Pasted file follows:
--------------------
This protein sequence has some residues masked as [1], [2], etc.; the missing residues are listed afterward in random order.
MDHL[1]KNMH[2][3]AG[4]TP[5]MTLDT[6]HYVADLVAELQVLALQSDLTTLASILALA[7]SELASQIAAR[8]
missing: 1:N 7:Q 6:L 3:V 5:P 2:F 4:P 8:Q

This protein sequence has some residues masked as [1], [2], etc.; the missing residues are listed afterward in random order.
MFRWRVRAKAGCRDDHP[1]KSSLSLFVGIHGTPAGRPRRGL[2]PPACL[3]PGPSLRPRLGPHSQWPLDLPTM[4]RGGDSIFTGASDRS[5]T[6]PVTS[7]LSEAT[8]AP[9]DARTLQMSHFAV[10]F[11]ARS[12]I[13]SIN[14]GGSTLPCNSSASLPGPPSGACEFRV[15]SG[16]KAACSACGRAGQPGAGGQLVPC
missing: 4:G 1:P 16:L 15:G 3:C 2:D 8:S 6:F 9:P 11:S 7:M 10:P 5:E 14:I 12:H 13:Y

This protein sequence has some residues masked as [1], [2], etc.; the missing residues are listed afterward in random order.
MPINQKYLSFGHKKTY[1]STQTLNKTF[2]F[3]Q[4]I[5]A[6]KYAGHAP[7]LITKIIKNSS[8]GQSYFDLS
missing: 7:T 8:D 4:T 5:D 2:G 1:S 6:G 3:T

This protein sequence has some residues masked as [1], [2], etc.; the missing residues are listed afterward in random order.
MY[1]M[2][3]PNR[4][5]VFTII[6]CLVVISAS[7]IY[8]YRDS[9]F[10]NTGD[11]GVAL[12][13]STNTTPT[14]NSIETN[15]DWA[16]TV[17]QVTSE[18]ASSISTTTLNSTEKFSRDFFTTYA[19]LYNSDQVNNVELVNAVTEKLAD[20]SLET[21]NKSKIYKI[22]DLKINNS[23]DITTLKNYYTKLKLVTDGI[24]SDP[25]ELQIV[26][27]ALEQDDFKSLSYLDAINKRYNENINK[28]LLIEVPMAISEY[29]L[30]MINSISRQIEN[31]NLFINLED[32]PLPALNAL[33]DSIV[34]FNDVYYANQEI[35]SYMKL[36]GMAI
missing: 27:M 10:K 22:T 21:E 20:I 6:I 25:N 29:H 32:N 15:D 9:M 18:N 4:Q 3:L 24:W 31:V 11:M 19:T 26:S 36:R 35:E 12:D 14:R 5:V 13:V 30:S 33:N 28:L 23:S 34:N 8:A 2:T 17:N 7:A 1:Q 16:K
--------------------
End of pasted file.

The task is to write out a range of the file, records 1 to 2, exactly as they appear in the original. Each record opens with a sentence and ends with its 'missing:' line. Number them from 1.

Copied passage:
This protein sequence has some residues masked as [1], [2], etc.; the missing residues are listed afterward in random order.
MDHL[1]KNMH[2][3]AG[4]TP[5]MTLDT[6]HYVADLVAELQVLALQSDLTTLASILALA[7]SELASQIAAR[8]
missing: 1:N 7:Q 6:L 3:V 5:P 2:F 4:P 8:Q

This protein sequence has some residues masked as [1], [2], etc.; the missing residues are listed afterward in random order.
MFRWRVRAKAGCRDDHP[1]KSSLSLFVGIHGTPAGRPRRGL[2]PPACL[3]PGPSLRPRLGPHSQWPLDLPTM[4]RGGDSIFTGASDRS[5]T[6]PVTS[7]LSEAT[8]AP[9]DARTLQMSHFAV[10]F[11]ARS[12]I[13]SIN[14]GGSTLPCNSSASLPGPPSGACEFRV[15]SG[16]KAACSACGRAGQPGAGGQLVPC
missing: 4:G 1:P 16:L 15:G 3:C 2:D 8:S 6:F 9:P 11:S 7:M 10:P 5:E 14:I 12:H 13:Y